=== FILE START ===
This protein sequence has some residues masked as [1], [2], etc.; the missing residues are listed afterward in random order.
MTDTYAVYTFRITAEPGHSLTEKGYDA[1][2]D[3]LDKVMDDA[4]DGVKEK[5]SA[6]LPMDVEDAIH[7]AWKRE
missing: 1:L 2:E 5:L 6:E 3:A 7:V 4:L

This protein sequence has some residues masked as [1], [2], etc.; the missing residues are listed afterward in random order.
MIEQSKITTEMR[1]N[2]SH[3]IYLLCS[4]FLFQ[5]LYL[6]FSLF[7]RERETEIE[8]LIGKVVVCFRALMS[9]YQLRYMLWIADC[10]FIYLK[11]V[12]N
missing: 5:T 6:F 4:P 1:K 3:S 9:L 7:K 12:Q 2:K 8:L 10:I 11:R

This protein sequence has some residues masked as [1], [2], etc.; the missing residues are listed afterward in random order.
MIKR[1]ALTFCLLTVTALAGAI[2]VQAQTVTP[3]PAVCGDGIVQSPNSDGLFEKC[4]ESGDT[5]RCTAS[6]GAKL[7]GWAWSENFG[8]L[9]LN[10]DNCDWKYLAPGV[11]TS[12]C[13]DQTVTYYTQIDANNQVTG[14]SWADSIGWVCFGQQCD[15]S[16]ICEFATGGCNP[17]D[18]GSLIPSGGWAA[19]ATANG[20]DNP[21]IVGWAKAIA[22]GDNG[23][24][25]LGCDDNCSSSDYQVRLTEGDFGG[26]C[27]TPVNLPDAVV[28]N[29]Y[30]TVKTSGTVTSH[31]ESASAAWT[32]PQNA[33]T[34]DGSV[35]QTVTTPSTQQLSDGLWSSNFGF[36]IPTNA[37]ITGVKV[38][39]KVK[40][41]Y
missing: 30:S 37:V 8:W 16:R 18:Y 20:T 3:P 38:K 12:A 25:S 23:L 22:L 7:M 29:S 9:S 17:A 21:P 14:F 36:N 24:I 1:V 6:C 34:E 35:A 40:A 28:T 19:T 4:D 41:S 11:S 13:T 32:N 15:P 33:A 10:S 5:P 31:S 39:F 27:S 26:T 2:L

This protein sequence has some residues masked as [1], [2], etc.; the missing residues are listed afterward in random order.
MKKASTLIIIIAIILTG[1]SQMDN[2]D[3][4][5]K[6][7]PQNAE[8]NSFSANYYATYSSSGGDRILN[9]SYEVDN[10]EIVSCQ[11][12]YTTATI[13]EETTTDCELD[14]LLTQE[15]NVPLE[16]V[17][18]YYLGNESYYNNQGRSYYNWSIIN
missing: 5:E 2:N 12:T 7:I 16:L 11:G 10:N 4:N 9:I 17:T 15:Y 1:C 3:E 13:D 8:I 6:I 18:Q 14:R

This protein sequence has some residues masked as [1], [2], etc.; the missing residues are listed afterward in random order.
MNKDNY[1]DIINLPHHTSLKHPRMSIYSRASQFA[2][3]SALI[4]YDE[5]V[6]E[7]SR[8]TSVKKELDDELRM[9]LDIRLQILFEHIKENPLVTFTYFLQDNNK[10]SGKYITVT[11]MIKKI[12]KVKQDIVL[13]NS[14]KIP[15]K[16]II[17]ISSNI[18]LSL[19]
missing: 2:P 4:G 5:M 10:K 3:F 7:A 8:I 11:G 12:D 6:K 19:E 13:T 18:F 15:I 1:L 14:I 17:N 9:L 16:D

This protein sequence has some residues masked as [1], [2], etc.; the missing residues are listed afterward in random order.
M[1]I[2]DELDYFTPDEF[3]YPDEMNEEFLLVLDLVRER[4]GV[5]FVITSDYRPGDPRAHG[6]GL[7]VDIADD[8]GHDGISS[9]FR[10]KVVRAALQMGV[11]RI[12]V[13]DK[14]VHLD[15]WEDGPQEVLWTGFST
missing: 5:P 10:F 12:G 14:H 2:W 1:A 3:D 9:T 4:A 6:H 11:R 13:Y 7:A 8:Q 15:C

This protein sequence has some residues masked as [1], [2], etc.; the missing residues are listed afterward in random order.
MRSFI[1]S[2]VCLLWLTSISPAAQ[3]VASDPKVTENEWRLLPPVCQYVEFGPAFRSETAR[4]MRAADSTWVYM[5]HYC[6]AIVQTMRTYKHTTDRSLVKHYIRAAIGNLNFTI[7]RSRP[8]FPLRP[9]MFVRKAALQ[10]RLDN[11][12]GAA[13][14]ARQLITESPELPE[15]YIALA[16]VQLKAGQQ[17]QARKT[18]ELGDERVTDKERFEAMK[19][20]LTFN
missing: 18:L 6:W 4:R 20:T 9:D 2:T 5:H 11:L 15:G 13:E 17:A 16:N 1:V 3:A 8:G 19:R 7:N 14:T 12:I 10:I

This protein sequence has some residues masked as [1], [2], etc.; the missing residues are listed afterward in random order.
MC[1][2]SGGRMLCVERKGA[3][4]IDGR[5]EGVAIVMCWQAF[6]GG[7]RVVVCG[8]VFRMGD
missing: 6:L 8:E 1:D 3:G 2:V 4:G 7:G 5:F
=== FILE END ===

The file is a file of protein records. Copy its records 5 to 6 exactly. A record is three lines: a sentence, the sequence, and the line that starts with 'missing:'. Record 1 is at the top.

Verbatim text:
This protein sequence has some residues masked as [1], [2], etc.; the missing residues are listed afterward in random order.
MNKDNY[1]DIINLPHHTSLKHPRMSIYSRASQFA[2][3]SALI[4]YDE[5]V[6]E[7]SR[8]TSVKKELDDELRM[9]LDIRLQILFEHIKENPLVTFTYFLQDNNK[10]SGKYITVT[11]MIKKI[12]KVKQDIVL[13]NS[14]KIP[15]K[16]II[17]ISSNI[18]LSL[19]
missing: 2:P 4:G 5:M 10:K 3:F 7:A 8:I 11:G 12:D 6:K 19:E 13:T 18:F 15:I 1:L 14:I 17:N 9:L 16:D

This protein sequence has some residues masked as [1], [2], etc.; the missing residues are listed afterward in random order.
M[1]I[2]DELDYFTPDEF[3]YPDEMNEEFLLVLDLVRER[4]GV[5]FVITSDYRPGDPRAHG[6]GL[7]VDIADD[8]GHDGISS[9]FR[10]KVVRAALQMGV[11]RI[12]V[13]DK[14]VHLD[15]WEDGPQEVLWTGFST
missing: 5:P 10:F 12:G 14:H 2:W 1:A 3:D 9:T 4:A 6:H 11:R 13:Y 7:A 8:Q 15:C